What’s the Difference Between Sales Managers and Sales Representatives?

BY Kathy Crosett
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Small business owners with one or two sales reps on their staff can often manage the challenges of bringing in new business and satisfying current customers. But when it’s time to grow your business, you need to understand the difference between sales managers and sales representatives. At some point, you’ll need a sales manager to run and coach your sales representatives. And when your company becomes large enough, you'll also want to consider hiring a sales executive.

The Difference between Sales Managers and Sales Representatives

Sales managers maintain responsibility for very different organizational functions than sales representatives. On a day-​to-​day basis, your sales representatives are prospecting for new clients. They may be moving good prospects through the sales funnel. And they could be touching base with existing customers to improve the chances of doing more business with them.

A sales manager will usually have experience in all the tasks a sales representative is asked to do. They understand the thrill of landing a big account, and they should be able to empathize with their rep when a great prospect walks away from what looked like a certain deal. 

If a sales rep is having a hard time understanding how to conduct a needs analysis on a prospect, the sales manager should help. Our Voice of the Sales Rep survey indicates that only 30% of reps get personalized coaching. Sales managers often have trouble determining what to coach their reps on. One way to get a clear understanding of a rep’s weaknesses and their motivations, is to ask them to take a sales skills assessment as part of their hiring process.

Coaching a sales rep and helping to improve their selling strategies and tactics means the manager may have to change their mindset. Most sales managers were promoted into their position after doing extremely well as a sales rep. Many of these formerly successful sales reps are still adrenaline-​fueled. They grow excited as a big deal is about to close. In some cases, they may step in and steal their rep’s glory. While the deal may have successfully closed, the manager has made a serious mistake. They taught the rep that they aren’t able to close a deal by themselves.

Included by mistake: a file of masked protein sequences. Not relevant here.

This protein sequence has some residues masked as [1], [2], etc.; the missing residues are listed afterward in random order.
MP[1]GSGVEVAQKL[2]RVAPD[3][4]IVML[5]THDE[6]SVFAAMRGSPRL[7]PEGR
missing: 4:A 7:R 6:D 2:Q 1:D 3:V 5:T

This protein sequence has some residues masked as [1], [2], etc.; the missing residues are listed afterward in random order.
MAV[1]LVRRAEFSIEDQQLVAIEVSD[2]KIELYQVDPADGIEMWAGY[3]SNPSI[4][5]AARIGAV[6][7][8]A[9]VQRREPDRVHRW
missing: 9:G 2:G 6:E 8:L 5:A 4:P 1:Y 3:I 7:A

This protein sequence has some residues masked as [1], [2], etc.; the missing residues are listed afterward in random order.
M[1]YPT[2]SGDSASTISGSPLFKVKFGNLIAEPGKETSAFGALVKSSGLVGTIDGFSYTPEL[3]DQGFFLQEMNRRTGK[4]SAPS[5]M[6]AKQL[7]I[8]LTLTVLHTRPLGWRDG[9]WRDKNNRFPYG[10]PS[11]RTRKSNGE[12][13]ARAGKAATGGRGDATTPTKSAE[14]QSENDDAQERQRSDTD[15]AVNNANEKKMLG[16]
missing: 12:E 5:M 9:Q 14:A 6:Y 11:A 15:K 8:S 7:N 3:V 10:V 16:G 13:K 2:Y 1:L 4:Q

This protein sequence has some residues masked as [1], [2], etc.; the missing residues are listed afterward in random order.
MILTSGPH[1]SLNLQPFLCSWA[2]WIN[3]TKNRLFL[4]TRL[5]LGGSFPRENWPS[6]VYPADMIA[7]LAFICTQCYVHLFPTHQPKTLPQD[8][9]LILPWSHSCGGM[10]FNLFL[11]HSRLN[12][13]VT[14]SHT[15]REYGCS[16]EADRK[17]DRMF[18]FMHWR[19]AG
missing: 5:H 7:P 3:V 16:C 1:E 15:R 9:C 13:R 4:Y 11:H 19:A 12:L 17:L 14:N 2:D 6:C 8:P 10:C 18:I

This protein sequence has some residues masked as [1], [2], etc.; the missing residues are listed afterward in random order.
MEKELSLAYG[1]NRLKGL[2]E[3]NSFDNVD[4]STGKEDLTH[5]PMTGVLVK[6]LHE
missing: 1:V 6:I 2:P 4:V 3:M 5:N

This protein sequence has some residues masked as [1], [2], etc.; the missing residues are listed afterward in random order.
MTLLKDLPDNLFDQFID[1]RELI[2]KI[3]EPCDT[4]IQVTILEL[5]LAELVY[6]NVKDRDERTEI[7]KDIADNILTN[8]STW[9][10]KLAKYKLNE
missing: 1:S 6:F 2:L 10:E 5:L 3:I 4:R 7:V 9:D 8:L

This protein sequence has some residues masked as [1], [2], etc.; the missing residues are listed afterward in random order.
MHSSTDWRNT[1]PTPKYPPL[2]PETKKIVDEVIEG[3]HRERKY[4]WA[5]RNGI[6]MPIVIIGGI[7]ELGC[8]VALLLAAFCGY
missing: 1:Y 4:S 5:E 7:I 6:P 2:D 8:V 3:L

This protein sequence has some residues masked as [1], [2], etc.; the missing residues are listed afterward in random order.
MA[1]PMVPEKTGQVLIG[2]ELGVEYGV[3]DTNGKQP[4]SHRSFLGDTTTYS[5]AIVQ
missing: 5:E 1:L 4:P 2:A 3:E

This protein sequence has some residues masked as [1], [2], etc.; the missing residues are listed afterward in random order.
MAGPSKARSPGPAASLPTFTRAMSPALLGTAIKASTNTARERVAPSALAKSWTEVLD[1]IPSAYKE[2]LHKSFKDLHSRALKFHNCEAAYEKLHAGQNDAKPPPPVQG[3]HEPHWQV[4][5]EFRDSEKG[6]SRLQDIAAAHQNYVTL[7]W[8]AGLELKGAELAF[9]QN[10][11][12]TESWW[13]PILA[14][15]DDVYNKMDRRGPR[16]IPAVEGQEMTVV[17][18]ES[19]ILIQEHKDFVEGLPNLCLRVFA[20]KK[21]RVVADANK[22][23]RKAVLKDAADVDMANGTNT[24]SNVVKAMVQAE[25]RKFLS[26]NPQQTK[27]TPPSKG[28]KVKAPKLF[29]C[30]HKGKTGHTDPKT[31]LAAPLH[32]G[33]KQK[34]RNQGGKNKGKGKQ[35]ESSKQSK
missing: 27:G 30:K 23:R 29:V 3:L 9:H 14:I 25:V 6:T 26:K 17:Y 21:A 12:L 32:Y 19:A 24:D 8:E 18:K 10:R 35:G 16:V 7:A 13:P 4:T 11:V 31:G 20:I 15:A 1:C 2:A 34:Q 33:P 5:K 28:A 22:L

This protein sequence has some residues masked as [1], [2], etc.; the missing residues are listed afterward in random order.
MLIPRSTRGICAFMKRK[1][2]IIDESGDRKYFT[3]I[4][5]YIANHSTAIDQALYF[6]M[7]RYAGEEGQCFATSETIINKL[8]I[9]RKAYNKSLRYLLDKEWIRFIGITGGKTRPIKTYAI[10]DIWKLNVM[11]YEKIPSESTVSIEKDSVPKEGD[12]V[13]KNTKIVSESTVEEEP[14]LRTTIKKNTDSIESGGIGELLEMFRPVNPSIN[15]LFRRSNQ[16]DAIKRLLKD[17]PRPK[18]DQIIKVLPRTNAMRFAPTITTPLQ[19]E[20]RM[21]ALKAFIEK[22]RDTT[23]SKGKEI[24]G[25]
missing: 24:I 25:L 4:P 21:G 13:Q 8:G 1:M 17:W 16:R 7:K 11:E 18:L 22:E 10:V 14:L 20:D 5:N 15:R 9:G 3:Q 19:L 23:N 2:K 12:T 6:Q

Managing Conflict

Another differences between sales managers and sales representatives centers on the role of building team loyalty. Some reps can focus on their job without worrying about what the person in the next office is doing. Other reps get sucked into the office drama. It might be gossip about who’s been given the best leads or a dispute about who’s to blame for the failed team effort to upsell a big account. Managers don’t have the luxury of avoiding this type of conflict. If your team members are bickering instead of getting their work done, it’s time to have the uncomfortable conversation. Yes, it might involve tears. But a good sales manager will meet with the feuding reps and negotiate a solution. Wise managers will also convince each rep in the dispute to be accountable for their actions.

The New Role for Today's Sales Managers

Steli Efti at blog​.close​.com reminds sales managers that the concept of being a boss is old-​school thinking. If you come into the role believing that your team exists to do your work, you have the wrong mindset. Today’s reps need training, coaching and emotional support to get their jobs done. If you don’t feel equipped to carry out these aspects of the job, consider signing up for more sales manager training. At that point, you should be asking the question all great sales managers should be obsessing about every day: “How can I help this team be the best they can be?” The difference between today's sales managers and sales representatives is that reps look to their managers for advice and support.

Is It Time to Hire A Sales Executive?

While sales managers stay focused on helping their reps succeed, they're tracking day-​to-​day details. They know which rep is getting close to signing a deal. And tracking activity levels, especially the ones that get recorded in the CRM, is key. At some point, business owners need a longer term vision for the organization. As they become occupied with product development strategies, they may hire a sale executive. Creating this position will be critical for organizations that lack strategic sales talent in the C‑suite.

Most sales executives set annual sales goals with input from the sales managers and other senior level managers. Depending on the skill level of the sales executive, some organizations may require them to develop relationships with new prospects. In addition, sales executives may regularly analyze the performance of sales reps and may set variable compensation standards, such as incentives and bonuses. A sales executive may also serve as the individual who approves any discounts given to customers in order to close a deal.

If your organization doesn't have a sales executive, the difference between sales managers and sales representatives should be clear. The reps will maintain the primary relationships with prospects and clients. And the managers will give them the help they need.

Photo by Ron Lach from Pexels